In 2020, 1 in 6 Americans signed up for therapy for the first time in their lives.
Still, though, many people aren’t sure if therapy is for them. This is where learning about the different methods is very important, helping individuals find the right route to improve their mental health.
One method that’s been gaining some attention is psychodynamic therapy – which isn’t as scary as it sounds! A type of talk therapy, it’s a fantastic way to learn more about yourself and dig deep into your mind.
Read on to discover what is psychodynamic therapy? and more in this guide.
What is Psychodynamic Therapy?
Everyone is a sum of their experiences. Positive or negative, each event in your life leaves a mark and shapes who you are. They create patterns, behaviors, and sometimes even trauma.
Usually, we don’t stop to question these experiences or understand why we are the way we are. As humans, we trudge on regardless, ignoring the very foundations of who we are.
But, this doesn’t always work. Some people find their experiences can leave them battered and bruised, with negative behavior patterns that affect their life for the worse. This is where psychodynamic therapy comes in.
Psychodynamic therapies look to unpack and examine our behaviors, as well as the reasons behind them. In a bid to discover why you are who you are, you’ll look at the experiences in your life that have left a mark. A lot of the time, these are traumatic and painful memories, but ones that you must deal with.
This is all about raising self-awareness and understanding. How you became you.
The Theory Behind Psychodynamic Therapy
The theories of Sigmund Freud influenced psychodynamic theories. He theorized that the experiences we have as children play a role in who we are as an adult. He put forward the idea that there are three parts to the mind:
- The id
- The superego
- The ego
Freud believed that humans are born with the id, we create the ego when we are toddlers, and the superego is created when we are around five years old. The development is impacted by relationships and experiences, including trauma.
During this development, we can create unhealthy and dysfunctional behaviors. Freud also believed that to rid ourselves of these, the roots of the problem must be found in the unconscious mind.
How Does Psychodynamic Therapy Work?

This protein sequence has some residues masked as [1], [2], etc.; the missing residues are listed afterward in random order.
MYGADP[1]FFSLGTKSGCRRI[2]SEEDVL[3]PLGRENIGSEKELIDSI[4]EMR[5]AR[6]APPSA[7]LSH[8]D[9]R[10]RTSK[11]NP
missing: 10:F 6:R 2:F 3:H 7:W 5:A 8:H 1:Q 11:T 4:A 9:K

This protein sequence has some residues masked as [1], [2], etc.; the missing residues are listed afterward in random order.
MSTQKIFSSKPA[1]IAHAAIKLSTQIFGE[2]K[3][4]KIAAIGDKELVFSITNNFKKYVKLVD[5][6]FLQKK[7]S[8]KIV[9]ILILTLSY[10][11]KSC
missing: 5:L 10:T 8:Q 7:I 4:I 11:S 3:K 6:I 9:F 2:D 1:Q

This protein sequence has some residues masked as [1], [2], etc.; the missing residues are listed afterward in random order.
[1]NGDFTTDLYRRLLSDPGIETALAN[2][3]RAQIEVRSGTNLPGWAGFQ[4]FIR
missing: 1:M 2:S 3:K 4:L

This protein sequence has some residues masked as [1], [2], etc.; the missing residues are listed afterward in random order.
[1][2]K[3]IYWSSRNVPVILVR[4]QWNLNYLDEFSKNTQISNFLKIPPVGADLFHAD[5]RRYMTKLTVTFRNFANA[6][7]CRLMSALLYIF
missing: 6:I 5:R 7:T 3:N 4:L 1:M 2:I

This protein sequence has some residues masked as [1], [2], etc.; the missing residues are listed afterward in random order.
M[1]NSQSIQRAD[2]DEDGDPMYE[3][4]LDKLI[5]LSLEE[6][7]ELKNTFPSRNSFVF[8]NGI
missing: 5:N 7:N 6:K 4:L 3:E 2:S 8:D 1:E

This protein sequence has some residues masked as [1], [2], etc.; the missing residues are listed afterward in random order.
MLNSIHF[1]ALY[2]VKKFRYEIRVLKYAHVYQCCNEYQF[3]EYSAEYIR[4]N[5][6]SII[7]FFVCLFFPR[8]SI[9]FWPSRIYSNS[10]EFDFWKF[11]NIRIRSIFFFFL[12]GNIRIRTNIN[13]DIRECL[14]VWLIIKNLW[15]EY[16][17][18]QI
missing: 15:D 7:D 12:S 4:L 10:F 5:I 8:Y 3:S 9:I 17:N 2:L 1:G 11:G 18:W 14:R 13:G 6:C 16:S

The goal of psychodynamic therapy is to bring painful, traumatic experiences buried in the subconscious to light. By digging them up, you can begin to explore the experience and resolve feelings that you may have been struggling with for years.
If you’re looking for psychodynamic therapy examples and when it can help, childhood trauma is the most frequent issue brought up. This could be neglect, sexual abuse, bullying, or simply a string of negative experiences that have affected behavior.
During the therapy process, you should:
- Generate more self-awareness
- Uncover your past
- Understand how experiences have shaped your present
- Understand the roots of your behavior
- Gain confidence and understanding to navigate life
Psychodynamic therapy is all about being the best version of yourself that you can be. You’ll uncover, understand, and then let go of painful experiences, leaving the past in the past.
What Can You Expect in a Psychodynamic Therapy Session?
Usually, a therapy session is done individually, with only you and your therapist present. Psychodynamic group therapy is available, though, and can support individual progress.
Much of the process relies on the relationship between the therapist and client. There must be trust, honesty, and acceptance. An open and safe environment is needed for therapy to work.
The direction of the session is controlled by the patient’s feelings. You’ll be encouraged to express your emotions, fears, and desires. The therapist plays a minimal role here, allowing the speech to flow without interruption.
As this happens, the therapist will notice patterns of behavior that are rooted in experiences. They’ll then explore these areas. The patient will delve into their emotions around the experiences, and the therapist will help them with coping mechanisms to deal with their feelings.
How Long Does Psychodynamic Therapy Last?
Psychodynamic therapy can continue for months or years. The less intense analysis will take less time. Deeper-rooted issues and behavior patterns may take many years to unravel and deal with.
Techniques Used in Therapy Sessions
You’re likely to experience three techniques in your therapy sessions.
The first is free association. This is the simple but effective technique of letting the patient speak freely and without direction. It’s not planned and there’s no restraint.
The second is therapeutic transference. The therapist focuses on the deep-rooted feelings uncovered during free association, and when the relationship between the therapist and patient begins to form. You can start to recognize feelings and behavior.
Finally, there’s interpretation. This is when the therapist will interpret the words of their patient during their sessions and provide their own thoughts.
When it comes to psychodynamic therapy vs cbt, you can see similar techniques. However, CBT isn’t as focused on past experiences and focuses on skill-based solutions to problems happening right now. It’s usually a shorter-term treatment, but can also be effective.
Start Psychodynamic Therapy With Harbor Counselling
At Harbor Counselling, we offer experienced psychodynamic therapy services. If you think your present-day could be affected by events of the past – in particular, your childhood – or you’ll still wondering what is psychodynamic therapy? then we’d be happy to talk with you. If it’s not for you, we have plenty of other therapy methods that you could learn about.
To find out more, get in touch with our team today for a free consultation.